Sometimes, if I’m sewing many pages in a book, I’ll buy a second copy of the same book. Then,  I can glue a “backing” page that matches the one I’d covered with interfacing.

In other words, the un-embellished side of the page will look like it would have, if I hadn’t covered the original with interfacing. (Pop-up stores selling discounted books – at bargain prices – can be ideal for this.)

You’ll find iron-on interfacing at any fabric shop. It’s usually kept in a bin or on shelving next to where they cut fabric yardage for you.

Fusible Alternatives

You can also iron-on Stitch Witchery or another fusible adhesive. That gives you the option of sticking something wonderful on the other side… interfacing isn’t all that interesting.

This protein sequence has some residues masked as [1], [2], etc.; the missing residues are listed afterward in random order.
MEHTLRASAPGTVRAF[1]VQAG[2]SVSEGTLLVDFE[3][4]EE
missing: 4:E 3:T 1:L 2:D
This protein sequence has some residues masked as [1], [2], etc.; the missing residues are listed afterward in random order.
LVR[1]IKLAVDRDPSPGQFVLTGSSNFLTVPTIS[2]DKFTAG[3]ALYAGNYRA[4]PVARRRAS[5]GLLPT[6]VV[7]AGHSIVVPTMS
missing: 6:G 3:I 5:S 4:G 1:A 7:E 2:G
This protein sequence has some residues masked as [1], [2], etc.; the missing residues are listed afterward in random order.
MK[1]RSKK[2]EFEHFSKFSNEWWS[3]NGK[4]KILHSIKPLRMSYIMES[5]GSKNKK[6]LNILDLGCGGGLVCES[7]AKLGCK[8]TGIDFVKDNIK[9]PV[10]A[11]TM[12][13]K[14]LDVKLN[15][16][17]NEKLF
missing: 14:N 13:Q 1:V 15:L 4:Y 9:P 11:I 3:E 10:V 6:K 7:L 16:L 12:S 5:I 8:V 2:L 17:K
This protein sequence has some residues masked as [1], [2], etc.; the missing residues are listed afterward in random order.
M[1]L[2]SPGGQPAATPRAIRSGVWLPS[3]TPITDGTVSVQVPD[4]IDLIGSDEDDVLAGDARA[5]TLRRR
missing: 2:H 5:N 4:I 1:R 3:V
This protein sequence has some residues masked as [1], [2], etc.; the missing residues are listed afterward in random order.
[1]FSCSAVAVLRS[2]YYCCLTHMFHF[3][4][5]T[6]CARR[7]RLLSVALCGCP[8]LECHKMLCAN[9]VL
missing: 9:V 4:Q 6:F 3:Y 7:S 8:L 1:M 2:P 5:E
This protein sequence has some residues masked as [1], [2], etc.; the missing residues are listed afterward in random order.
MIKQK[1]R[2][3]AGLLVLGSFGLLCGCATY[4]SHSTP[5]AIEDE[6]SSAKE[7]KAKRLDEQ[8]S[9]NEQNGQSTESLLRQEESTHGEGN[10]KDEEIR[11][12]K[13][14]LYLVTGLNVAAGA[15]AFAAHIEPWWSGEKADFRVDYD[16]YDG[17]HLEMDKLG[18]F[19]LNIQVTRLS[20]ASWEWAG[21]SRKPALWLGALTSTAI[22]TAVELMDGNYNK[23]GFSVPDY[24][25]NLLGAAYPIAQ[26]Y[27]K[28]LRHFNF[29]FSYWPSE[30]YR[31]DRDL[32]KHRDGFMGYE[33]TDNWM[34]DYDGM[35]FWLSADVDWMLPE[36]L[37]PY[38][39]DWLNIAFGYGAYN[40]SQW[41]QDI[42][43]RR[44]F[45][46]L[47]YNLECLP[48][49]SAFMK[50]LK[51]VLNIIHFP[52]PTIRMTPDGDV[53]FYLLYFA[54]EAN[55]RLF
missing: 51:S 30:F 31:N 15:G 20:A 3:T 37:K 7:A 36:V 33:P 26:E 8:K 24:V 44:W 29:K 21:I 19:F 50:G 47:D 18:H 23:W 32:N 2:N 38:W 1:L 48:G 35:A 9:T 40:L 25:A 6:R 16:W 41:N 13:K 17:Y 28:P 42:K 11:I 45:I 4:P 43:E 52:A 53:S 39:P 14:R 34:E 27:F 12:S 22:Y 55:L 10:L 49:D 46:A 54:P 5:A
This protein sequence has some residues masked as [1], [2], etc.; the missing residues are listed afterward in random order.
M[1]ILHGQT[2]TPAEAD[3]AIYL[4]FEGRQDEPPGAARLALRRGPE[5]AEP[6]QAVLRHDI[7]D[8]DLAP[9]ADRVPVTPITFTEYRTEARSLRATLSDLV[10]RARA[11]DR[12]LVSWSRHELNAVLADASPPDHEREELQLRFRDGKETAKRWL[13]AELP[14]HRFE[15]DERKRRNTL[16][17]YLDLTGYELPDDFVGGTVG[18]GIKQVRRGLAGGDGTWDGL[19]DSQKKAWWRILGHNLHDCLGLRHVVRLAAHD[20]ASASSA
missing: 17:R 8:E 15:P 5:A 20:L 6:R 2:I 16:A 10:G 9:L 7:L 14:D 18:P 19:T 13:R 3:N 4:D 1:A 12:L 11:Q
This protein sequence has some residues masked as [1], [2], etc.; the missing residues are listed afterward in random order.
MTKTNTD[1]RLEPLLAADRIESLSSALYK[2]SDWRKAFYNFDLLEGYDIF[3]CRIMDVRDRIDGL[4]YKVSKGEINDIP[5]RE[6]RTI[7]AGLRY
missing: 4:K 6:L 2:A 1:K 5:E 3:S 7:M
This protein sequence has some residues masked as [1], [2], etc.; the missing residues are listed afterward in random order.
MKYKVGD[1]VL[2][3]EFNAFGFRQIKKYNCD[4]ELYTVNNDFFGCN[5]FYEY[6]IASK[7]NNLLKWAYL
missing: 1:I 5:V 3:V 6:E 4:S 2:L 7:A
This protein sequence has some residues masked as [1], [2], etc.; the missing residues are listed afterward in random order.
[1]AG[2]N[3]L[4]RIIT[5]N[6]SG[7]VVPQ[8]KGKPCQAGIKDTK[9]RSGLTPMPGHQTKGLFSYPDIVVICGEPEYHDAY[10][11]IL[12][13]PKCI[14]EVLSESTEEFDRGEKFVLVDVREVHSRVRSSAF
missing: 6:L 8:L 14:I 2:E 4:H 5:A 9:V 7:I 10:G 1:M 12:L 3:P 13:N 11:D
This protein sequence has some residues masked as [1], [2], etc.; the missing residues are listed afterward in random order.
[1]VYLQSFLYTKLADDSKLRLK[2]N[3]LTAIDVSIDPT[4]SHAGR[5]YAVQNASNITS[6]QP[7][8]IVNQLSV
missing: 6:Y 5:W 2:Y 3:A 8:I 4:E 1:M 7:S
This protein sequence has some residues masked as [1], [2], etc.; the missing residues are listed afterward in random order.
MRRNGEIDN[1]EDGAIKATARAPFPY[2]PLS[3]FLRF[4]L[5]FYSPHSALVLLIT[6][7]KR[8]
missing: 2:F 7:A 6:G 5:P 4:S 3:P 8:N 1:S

For example, you could fuse an actual piece of fabric to the paper page. Or part of a favorite (but worn out) item of clothing. Or, print artwork or an image on fabric, and apply it.

Whatever you choose to support your art journal pages, you can sew onto those pages. It’s easy!

Wax Paper and Artists Journals

Two pages from an artist's journalI love wax paper. It’s always among my basic journaling supplies.

I use it any time I need to protect pages that include glue, water media, or anything sticky.

When I travel, I pre-cut sheets of wax paper, and tuck them into the back of my journal.  (Usually, I use a rubber band or a binder clip to hold them at the back of my journal, and remove them – one at a time – to use them.)

Why Wax Paper?

Wax paper can be a vital tool if you’re keeping an art journal. Wax paper can separate damp art journal pages – after they’ve been painted or collaged – so they don’t stick together.

I carry wax paper with me when I travel, so I can work on several journal pages in a row, and not wait for pages to dry completely.

Photo of waxed paper.Wax paper has many great features: